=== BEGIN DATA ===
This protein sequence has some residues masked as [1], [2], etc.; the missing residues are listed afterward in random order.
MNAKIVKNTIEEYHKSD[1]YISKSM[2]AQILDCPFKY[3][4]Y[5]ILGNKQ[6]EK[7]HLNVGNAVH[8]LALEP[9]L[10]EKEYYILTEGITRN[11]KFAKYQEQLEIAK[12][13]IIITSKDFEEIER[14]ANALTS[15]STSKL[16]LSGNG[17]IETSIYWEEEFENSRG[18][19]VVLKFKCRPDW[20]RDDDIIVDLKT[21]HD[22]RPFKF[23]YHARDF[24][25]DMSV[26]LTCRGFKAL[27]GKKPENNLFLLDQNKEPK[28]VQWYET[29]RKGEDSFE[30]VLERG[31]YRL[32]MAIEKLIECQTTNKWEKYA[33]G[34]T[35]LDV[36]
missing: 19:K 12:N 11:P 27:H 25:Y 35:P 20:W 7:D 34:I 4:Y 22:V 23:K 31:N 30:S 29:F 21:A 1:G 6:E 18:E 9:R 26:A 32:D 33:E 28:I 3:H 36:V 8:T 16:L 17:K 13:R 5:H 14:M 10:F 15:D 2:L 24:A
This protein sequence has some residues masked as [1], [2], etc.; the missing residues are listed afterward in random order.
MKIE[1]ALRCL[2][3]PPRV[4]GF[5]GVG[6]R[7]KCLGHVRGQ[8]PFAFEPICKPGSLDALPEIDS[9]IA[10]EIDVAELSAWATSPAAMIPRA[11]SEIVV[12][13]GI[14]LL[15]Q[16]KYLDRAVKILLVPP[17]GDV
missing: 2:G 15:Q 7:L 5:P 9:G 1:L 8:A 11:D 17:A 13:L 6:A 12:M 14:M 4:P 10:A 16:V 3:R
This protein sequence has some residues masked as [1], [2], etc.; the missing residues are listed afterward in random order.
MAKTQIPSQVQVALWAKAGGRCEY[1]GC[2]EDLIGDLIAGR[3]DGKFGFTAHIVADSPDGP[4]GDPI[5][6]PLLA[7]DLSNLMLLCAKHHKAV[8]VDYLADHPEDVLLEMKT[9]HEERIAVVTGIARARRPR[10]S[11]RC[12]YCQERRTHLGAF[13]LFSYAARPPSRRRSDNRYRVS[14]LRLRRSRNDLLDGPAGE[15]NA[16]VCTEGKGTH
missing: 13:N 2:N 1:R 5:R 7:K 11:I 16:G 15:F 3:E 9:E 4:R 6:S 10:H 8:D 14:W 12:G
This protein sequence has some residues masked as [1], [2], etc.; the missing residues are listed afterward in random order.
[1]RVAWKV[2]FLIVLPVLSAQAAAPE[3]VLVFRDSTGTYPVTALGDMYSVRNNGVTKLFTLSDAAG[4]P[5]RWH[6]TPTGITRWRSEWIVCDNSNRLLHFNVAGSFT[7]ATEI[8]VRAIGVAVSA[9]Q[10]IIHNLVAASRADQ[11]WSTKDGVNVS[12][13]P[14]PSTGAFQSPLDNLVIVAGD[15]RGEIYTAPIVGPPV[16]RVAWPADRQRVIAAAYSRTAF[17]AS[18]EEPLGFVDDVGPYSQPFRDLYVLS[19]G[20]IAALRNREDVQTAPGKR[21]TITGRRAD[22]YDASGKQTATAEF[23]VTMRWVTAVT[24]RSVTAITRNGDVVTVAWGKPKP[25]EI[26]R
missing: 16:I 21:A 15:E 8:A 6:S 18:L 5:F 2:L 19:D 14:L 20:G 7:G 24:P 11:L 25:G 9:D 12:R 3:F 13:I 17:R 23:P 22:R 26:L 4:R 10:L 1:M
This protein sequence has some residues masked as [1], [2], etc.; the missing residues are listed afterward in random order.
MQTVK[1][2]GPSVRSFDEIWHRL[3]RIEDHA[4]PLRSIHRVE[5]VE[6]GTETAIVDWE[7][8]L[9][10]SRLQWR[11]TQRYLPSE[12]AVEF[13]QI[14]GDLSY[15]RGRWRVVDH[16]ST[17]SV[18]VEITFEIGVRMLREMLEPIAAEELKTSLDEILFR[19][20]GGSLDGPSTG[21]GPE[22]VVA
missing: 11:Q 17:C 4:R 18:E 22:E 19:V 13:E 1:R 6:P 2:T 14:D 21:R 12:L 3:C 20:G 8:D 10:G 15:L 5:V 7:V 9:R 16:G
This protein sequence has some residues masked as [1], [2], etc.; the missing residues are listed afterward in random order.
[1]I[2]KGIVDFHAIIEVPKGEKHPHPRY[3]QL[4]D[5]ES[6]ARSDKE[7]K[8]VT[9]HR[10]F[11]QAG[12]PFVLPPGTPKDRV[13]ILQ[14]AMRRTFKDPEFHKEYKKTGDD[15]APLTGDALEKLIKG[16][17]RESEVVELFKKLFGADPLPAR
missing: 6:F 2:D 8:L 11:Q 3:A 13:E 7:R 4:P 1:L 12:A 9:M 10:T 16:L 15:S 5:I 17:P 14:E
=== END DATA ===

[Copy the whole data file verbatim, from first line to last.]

This protein sequence has some residues masked as [1], [2], etc.; the missing residues are listed afterward in random order.
MNAKIVKNTIEEYHKSD[1]YISKSM[2]AQILDCPFKY[3][4]Y[5]ILGNKQ[6]EK[7]HLNVGNAVH[8]LALEP[9]L[10]EKEYYILTEGITRN[11]KFAKYQEQLEIAK[12][13]IIITSKDFEEIER[14]ANALTS[15]STSKL[16]LSGNG[17]IETSIYWEEEFENSRG[18][19]VVLKFKCRPDW[20]RDDDIIVDLKT[21]HD[22]RPFKF[23]YHARDF[24][25]DMSV[26]LTCRGFKAL[27]GKKPENNLFLLDQNKEPK[28]VQWYET[29]RKGEDSFE[30]VLERG[31]YRL[32]MAIEKLIECQTTNKWEKYA[33]G[34]T[35]LDV[36]
missing: 19:K 12:N 11:P 27:H 25:Y 35:P 20:W 7:D 34:I 4:Y 22:V 23:K 31:N 30:S 29:F 21:A 1:G 6:E 18:E 9:R 26:A 32:D 33:E 28:I 3:H 36:V 8:T 16:L 17:K 13:R 5:H 14:M 10:F 15:D 2:L 24:A
This protein sequence has some residues masked as [1], [2], etc.; the missing residues are listed afterward in random order.
MKIE[1]ALRCL[2][3]PPRV[4]GF[5]GVG[6]R[7]KCLGHVRGQ[8]PFAFEPICKPGSLDALPEIDS[9]IA[10]EIDVAELSAWATSPAAMIPRA[11]SEIVV[12][13]GI[14]LL[15]Q[16]KYLDRAVKILLVPP[17]GDV
missing: 2:G 15:Q 7:L 5:P 9:G 1:L 8:A 11:D 17:A 13:L 6:A 12:M 14:M 4:P 10:A 16:V 3:R
This protein sequence has some residues masked as [1], [2], etc.; the missing residues are listed afterward in random order.
MAKTQIPSQVQVALWAKAGGRCEY[1]GC[2]EDLIGDLIAGR[3]DGKFGFTAHIVADSPDGP[4]GDPI[5][6]PLLA[7]DLSNLMLLCAKHHKAV[8]VDYLADHPEDVLLEMKT[9]HEERIAVVTGIARARRPR[10]S[11]RC[12]YCQERRTHLGAF[13]LFSYAARPPSRRRSDNRYRVS[14]LRLRRSRNDLLDGPAGE[15]NA[16]VCTEGKGTH
missing: 13:N 2:N 1:R 5:R 7:K 11:I 16:G 15:F 3:E 9:E 4:R 6:S 10:H 8:D 14:W 12:G
This protein sequence has some residues masked as [1], [2], etc.; the missing residues are listed afterward in random order.
[1]RVAWKV[2]FLIVLPVLSAQAAAPE[3]VLVFRDSTGTYPVTALGDMYSVRNNGVTKLFTLSDAAG[4]P[5]RWH[6]TPTGITRWRSEWIVCDNSNRLLHFNVAGSFT[7]ATEI[8]VRAIGVAVSA[9]Q[10]IIHNLVAASRADQ[11]WSTKDGVNVS[12][13]P[14]PSTGAFQSPLDNLVIVAGD[15]RGEIYTAPIVGPPV[16]RVAWPADRQRVIAAAYSRTAF[17]AS[18]EEPLGFVDDVGPYSQPFRDLYVLS[19]G[20]IAALRNREDVQTAPGKR[21]TITGRRAD[22]YDASGKQTATAEF[23]VTMRWVTAVT[24]RSVTAITRNGDVVTVAWGKPKP[25]EI[26]R
missing: 16:I 21:A 15:E 8:A 6:S 18:L 5:F 2:L 19:D 14:L 20:G 7:G 24:P 11:L 25:G 9:D 12:R 3:F 13:I 17:R 23:P 22:R 26:L 4:R 10:L 1:M
This protein sequence has some residues masked as [1], [2], etc.; the missing residues are listed afterward in random order.
MQTVK[1][2]GPSVRSFDEIWHRL[3]RIEDHA[4]PLRSIHRVE[5]VE[6]GTETAIVDWE[7][8]L[9][10]SRLQWR[11]TQRYLPSE[12]AVEF[13]QI[14]GDLSY[15]RGRWRVVDH[16]ST[17]SV[18]VEITFEIGVRMLREMLEPIAAEELKTSLDEILFR[19][20]GGSLDGPSTG[21]GPE[22]VVA
missing: 11:Q 17:C 4:R 18:E 22:E 19:V 13:E 1:R 6:P 2:T 14:D 21:R 12:L 3:C 20:G 8:D 10:G 15:L 5:V 7:V 9:R 16:G
This protein sequence has some residues masked as [1], [2], etc.; the missing residues are listed afterward in random order.
[1]I[2]KGIVDFHAIIEVPKGEKHPHPRY[3]QL[4]D[5]ES[6]ARSDKE[7]K[8]VT[9]HR[10]F[11]QAG[12]PFVLPPGTPKDRV[13]ILQ[14]AMRRTFKDPEFHKEYKKTGDD[15]APLTGDALEKLIKG[16][17]RESEVVELFKKLFGADPLPAR
missing: 6:F 2:D 8:L 11:Q 3:A 13:E 7:R 4:P 1:L 12:A 9:M 10:T 16:L 15:S 5:I 17:P 14:E